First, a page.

Running the gauntlet

By John Doe

The rain didn’t stop until later that afternoon on April 9, 2011, but Desiree Pettiford still needed to go to track practice. She laid down in her bed, waiting for the text that would say practice is canceled; however, it never came and she begins to leave shortly after 10 a.m. A short practice ensues and she leaves the track around 11:30 a.m., a little over an hour after arriving. Instead of heading straight home, she decides to make a quick stop to the local market to buy some food for her daughter.

She wonders what type of fruit Anya would like. Picking between strawberries, pineapple or watermelon, she hesitantly chooses watermelon.

“She’s really picky,” Pettiford said. “It’s weird, she’ll like something one day and not want it the next.”

Pausing for a few moments, she skips the vegetables knowing the distaste her 3-year-old daughter has for them. Next on the makeshift list is lunch. There was pizza sauce at home, so why not pizza?

After grabbing the shredded cheese and pizza dough, she dismisses pepperoni knowing Anya will probably not want any when she arrives.

A Student, Mother and Athlete

Pettiford, 20, is an Oakland University junior, who while juggling classes as a full-time student and running for the track and field team, has raised her daughter since senior year of high school at Pontiac Northern as a single mother.

Transitioning from a high school teenager to a single mother wasn’t as difficult once Pettiford got the hang of it.

“Once you start doing it, it’s not hard,” she said. ¬†“I don’t see it as difficult, it’s almost habit. It’s like I already had kids since I was a teenager.”

It helped that she received the OU Trustee Academic Success Scholarship. The current requirements to keep the scholarship are to maintain a 2.5 GPA and have weekly meetings with a mentor for the first two years of college.

Still, she wasn’t immune to the pressures of childbearing. Eventually, Pettiford felt overwhelmed and contemplated quitting school her freshman year, but her mentor Angie Freeman, who is now her best friend, talked her out of it.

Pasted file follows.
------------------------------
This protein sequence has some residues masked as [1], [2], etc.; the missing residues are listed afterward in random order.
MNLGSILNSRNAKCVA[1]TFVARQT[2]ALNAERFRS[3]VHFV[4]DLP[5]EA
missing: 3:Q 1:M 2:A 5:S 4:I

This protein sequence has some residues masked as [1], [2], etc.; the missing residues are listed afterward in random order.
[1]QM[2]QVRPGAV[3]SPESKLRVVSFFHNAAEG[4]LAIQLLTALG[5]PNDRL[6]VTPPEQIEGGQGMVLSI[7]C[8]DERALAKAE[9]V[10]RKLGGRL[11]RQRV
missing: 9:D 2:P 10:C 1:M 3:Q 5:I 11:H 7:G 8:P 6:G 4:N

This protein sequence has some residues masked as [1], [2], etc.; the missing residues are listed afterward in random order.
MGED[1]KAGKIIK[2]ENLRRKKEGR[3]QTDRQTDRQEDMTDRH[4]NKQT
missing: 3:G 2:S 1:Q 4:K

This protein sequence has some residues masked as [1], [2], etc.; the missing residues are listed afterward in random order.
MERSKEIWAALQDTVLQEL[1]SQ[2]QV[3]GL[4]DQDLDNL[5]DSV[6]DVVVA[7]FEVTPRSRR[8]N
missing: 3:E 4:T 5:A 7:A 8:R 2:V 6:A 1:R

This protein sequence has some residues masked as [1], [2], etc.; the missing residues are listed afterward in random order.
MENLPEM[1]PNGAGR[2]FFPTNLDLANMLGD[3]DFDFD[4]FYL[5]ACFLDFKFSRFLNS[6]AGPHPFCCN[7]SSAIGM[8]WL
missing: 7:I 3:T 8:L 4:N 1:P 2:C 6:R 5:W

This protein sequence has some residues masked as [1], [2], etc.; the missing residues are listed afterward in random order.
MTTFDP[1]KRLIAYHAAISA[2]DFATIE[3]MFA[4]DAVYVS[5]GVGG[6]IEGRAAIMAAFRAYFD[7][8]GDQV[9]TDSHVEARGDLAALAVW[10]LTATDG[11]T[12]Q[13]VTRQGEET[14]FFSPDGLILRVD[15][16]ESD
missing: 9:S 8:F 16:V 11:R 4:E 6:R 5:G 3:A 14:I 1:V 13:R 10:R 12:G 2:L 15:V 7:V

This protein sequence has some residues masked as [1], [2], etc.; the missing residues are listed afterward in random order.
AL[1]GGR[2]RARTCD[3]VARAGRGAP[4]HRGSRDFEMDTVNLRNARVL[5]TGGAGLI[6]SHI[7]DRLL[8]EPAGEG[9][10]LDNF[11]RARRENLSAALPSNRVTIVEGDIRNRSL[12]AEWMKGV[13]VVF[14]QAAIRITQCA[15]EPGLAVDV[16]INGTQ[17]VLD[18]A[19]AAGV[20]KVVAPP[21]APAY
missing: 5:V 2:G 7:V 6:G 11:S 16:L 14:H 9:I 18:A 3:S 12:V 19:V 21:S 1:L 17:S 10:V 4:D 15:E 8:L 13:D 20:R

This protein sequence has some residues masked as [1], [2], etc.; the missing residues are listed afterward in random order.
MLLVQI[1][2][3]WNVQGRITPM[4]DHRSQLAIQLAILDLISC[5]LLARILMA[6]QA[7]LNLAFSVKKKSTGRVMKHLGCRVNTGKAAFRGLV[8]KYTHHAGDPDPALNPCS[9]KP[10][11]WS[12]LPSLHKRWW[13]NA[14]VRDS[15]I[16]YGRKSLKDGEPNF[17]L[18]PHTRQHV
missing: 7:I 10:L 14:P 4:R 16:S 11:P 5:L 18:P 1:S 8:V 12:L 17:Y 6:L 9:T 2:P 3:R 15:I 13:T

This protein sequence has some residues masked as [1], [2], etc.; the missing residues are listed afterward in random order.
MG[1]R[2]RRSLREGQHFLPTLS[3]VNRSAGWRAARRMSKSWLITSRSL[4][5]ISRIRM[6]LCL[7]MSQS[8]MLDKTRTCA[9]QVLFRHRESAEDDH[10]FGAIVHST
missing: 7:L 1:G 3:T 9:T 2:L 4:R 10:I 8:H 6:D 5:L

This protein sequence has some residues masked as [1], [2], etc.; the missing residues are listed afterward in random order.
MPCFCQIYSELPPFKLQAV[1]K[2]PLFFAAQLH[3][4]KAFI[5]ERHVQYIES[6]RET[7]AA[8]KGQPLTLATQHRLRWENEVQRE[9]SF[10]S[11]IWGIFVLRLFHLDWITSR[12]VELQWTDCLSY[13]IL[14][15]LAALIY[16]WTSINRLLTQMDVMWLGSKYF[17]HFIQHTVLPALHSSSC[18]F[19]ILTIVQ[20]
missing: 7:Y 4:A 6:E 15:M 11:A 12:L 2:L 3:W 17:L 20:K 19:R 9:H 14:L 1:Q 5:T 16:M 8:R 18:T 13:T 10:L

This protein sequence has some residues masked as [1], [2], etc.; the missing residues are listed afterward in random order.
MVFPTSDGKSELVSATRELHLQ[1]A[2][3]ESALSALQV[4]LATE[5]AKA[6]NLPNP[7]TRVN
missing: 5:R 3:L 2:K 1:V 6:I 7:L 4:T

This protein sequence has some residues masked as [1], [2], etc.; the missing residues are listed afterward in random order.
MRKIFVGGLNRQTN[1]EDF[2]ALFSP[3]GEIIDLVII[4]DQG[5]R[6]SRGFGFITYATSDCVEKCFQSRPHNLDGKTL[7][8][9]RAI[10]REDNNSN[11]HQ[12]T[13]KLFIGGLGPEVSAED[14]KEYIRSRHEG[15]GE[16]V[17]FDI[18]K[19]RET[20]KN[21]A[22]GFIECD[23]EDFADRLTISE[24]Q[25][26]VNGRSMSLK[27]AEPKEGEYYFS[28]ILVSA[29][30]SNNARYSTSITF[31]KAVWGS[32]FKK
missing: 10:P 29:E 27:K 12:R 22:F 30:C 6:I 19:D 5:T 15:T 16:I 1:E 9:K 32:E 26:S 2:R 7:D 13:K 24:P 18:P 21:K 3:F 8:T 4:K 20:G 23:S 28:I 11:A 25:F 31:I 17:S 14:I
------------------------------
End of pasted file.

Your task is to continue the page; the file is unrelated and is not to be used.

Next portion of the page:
“We had to meet every week anyway, but she kind of refused for me to give up,” Pettiford said. “She’d drag both of us to an event and play with Anya when she came over, so I could clear my head.”

Even after a close “mental breakdown,” she decided to keep the knowledge of her having a daughter to herself.

“I feel like if I tell them, my professors or coaches, they would have given me special treatment,” Pettiford said. “I didn’t want that and I know given the opportunity, I’d take it.”

It wasn’t until she brought her daughter to play with her 400m coach’s child that the team found out about her.

Now, she tries to bring her along to any activities around the Oakland Center and track meets close to home.

Despite the nonstop schedule, she finds track to be a stress reliever.

“Running is my escape. That’s why I went back to it in college,” Pettiford said. “I needed some kind of outlet. It’s a lot of work and a lot of time, but it’s my daily break I guess.”

Crowded household

Desiree and her daughter live together in a single room in a house that is occupied by her mother and five younger siblings. Ranging in age from 11-16, her brothers Jalil and Jamal and sisters Zakiya, Aja and Aminah can be heard echoing from the door.

Sibling clashes and screams can be overheard from downstairs and the TV was loud enough to reach the upstairs bedroom.

“I’ve kind of learned to block it all out,” Pettiford said, as she started to lie down on her flattened pink pillow.

The floor has various toys in each corner of the bedroom and a small bed accompanies hers against the wall. A mixture of books, notebooks and a single blanket lay on the floor.

The sound of the front door being opened jettisons Pettiford up from the bed.

“That must be her,” she says as she moves out the door.

Her grandmother arrives with Anya in hand. Desiree Sr. takes care of Anya when her mother is at school or running track. She runs a day care center where she watches over her.

“My grandmother helps me a lot, watching her when I need to do school work or head to track meets. Sunday is really my only day off,” Pettiford said.

Anya looks timid at first, but as soon as her mother takes off her coat and gloves she heads to her small DVD player in front of the small blanket on the floor.

“Do you want pizza? You don’t want pizza?” Pettiford asks.

Anya wants French fries and chicken nuggets, but she already ate all of the French fries her mother tells her.

“Dora the Explorer,” her favorite cartoon character plays on the screen on the portable DVD player. Her curiosity of someone other than her mother to play with overtakes her as her energy skyrockets.

She yells out words after they are said on the show.

“Volcano! She said volcano!” ¬†Anya says while simultaneously laughing.

Anya starts to jump up and down with a blue balloon that surely is on its last days; sometimes she falls to the floor trying to leap for it in the air. The deflated blue balloon dips back and forth toward the ceiling.

“What is most surprising is seeing how her little personality has grown. I think that is what has surprised me the most since I’ve had her,” Pettiford said.

Pettiford’s passion lies in media design. She hopes after graduating with a major in journalism and a minor in graphic design, she will land a job where her creativity can flourish.